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Project 12:
Electric Vehicle Interaction at the Electrical Circuit Level

Objective

Investigate the effect of electric vehicle adoption on the circuit level utility distribution grid for residential application by determining the impact of electric vehicle charging and discharging to the grid.

Bried Description

This project has evaluated the impacts of electric vehicles (EVs) on the electricity distribution grid. After conducting a literature review on the current state of EV charger technology and on over-voltage mitigation, a transient time domain model of a sub-circuit service area has been developed. This model integrates EV charging and PV load generation into the utility grid and utilizes EV charging as a means of mitigating transient over-voltages (TOVs) in various scenarios. A novel methodology for early detection of TOVs demonstrates that the technical topology of the charging station combined with the connected load of the EV can be used to prevent and eliminate over-voltage peaks. This effect can be used to improve the response time and reliability of inverter-based islanding detection and, thus, increase grid reliability. The proposed over-voltage detection and prevention methodology is currently being verified for practicability with measured residential data sets. The project results are presented in three published reports. Continuing work involves collecting residential data to understand load variability and disaggregation of load.

Describe Implementation of Research Outcomes

In the project’s initial stages, a literature review was conducted on the current state of EV charger technology, focusing on power ratings, control capabilities, embedded sensors, and international standards. The results of this study along with various categorizations of charging station standards are presented in the report Current State-of-the-Art of EV Chargers.

A second literature review was conducted on over-voltage mitigation at the sub circuit level of electricity grids with high photovoltaic (PV) to load ratios. The results of this work is presented in the  report Transient Over-Voltage Mitigation and its Prevention in Secondary Distribution Networks with High PV-to-Load Ratio. These reports are referenced below and are available on the EVTC website.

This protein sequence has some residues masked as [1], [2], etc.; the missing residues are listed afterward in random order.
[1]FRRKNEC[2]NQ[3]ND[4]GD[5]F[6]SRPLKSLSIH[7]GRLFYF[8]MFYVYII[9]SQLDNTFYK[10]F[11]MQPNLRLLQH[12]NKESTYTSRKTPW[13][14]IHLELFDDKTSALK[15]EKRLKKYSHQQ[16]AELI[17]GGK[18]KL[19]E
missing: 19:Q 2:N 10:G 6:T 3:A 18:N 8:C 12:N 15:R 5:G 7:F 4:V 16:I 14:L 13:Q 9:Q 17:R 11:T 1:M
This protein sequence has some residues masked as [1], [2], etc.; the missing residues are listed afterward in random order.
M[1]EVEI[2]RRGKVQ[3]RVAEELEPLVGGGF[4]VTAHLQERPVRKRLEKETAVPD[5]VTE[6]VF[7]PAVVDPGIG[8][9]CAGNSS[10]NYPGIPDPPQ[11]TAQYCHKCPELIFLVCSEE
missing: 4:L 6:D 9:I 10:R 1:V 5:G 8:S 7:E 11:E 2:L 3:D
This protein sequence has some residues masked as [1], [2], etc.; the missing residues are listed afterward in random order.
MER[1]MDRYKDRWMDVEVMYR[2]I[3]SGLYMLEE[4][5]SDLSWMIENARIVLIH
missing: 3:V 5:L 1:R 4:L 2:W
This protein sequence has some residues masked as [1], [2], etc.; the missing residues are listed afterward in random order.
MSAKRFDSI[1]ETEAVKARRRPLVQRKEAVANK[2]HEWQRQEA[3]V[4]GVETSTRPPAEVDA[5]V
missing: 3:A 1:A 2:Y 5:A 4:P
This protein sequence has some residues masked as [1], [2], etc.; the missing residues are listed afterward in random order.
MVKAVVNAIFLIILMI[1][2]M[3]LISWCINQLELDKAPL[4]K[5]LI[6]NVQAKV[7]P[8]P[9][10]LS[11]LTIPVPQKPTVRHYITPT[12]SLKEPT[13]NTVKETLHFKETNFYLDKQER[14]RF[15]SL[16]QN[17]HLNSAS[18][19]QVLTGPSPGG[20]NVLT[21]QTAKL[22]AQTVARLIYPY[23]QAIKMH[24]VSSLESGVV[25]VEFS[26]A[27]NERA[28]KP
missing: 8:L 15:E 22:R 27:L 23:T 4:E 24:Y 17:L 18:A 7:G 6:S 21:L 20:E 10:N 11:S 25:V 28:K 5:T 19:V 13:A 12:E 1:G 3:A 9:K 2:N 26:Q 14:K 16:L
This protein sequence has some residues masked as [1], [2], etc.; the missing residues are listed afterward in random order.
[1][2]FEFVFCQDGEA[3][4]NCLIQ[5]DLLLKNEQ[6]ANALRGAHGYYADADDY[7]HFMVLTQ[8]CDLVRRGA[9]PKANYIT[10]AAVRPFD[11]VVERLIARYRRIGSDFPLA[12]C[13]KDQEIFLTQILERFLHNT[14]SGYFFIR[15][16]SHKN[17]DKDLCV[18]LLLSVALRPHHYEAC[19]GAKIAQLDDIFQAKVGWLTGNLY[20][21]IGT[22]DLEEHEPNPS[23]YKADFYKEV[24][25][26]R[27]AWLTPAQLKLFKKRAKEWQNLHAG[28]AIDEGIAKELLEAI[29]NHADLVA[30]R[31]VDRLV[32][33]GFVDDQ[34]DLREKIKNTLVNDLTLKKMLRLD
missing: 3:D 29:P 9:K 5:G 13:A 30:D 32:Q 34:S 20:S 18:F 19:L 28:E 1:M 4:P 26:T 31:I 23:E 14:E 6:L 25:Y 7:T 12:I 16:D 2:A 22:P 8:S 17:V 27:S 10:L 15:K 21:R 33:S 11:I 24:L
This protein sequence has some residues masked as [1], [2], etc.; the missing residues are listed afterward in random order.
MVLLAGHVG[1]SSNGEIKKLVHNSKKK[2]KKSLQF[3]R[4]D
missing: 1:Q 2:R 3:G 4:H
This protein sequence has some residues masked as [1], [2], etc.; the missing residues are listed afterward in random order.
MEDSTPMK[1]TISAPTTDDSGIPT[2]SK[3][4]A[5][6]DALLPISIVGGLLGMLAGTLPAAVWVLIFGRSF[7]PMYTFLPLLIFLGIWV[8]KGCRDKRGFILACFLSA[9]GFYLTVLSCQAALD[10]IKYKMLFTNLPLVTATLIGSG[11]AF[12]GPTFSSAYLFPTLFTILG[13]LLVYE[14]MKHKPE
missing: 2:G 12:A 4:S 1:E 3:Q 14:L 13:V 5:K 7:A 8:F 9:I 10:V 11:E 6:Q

Following the reviews, a transient time domain model of a sub circuit service area was developed. This model includes EV charging and integrated PV load generation. The model utilizes EV charging as a means of mitigating transient over-voltages (TOVs) in various scenarios. The research also developed a novel methodology for early detection of TOVs. This model has been used to show that the technical topology of the charging station combined with the connected load of the EV can be used to prevent and eliminate over-voltage peaks. This effect can be used to increase the response time and reliability of inverter-based islanding detection and therefore increase grid reliability. A report on the model is referenced below and is “Islanding Detection and Over Voltage Mitigation using Wireless Sensor Networks and Electric Vehicle Charging Stations”.

The proposed over-voltage detection and prevention methodology is currently being verified for practicability with real data sets. The objective of this work is to find further potential solutions that EV charging offers while mitigating transient over-voltages at the sub circuit level during normal grid operation. To collect data for this part of the project, a measurement unit has been designed and developed to record the current of a power line and send the results to a server located at the Renewable Energy Design Laboratory, at the University of Hawaii Manoa. with sample frequency of 1 Hz. The unit has been installed in the residential electrical fuse box. The collected data will be used to understand the load variability and disaggregation of load. A report will be prepared to describe the disaggregation method.

Impacts/Benefits of Implementation

A sub circuit model has been developed that utilizes EV charging as a means of mitigating transient over-voltages (TOVs) in various scenarios. The research also developed a novel methodology for early detection of TOVs. This model has been used to show that the technical topology of the charging station combined with the connected load of the EV can be used to prevent and eliminate over-voltage peaks. This effect can be used to increase the response time and reliability of inverter-based islanding detection and therefore increase grid reliability.

Reports

Schwarzer, V., Ghobani, R., (2015). Current State-of-the-Art of EV Chargers (HNEI Rep. No. HNEI-01-15). Honolulu, HI: Hawaii Natural Energy Institute, University of Hawaii at Manoa.

Schwarzer, V., Ghobani, R., (2015). Transient Over-Voltage Mitigation and its Prevention in Secondary Distribution Networks with High PV-to-Load Ratio (HNEI Rep. No. HNEI-02-15). Honolulu, HI: Hawaii Natural Energy Institute, University of Hawaii at Manoa.

Schwarzer, V., Ghobani, R., (2016) Islanding Detection and Over Voltage Mitigation using Wireless Sensor Networks and Electric Vehicle Charging Stations (HNEI Rep. No. HNEI-08-15). Honolulu, HI: Hawaii Natural Energy Institute, University of Hawaii at Manoa.

 

Project Title:
Electric Vehicle Interaction at the Electrical Circuit Level

University:
University of Hawaii

Principal Investigator:
Reza Ghorbani

PI Contact Information:
rezag@hawaii.edu

Funding Source:
Research and Innovative Technology Administration
1200 New Jersey Avenue, SE
Washington, DC 20590

Denise Dunn
denise.e.dunn@dot.gov

Total Project Cost:
$253,045

Agency ID or Contract Number:
DTRT13-G-UTC51

Start date:
October 1, 2013

End date:
September 30, 2018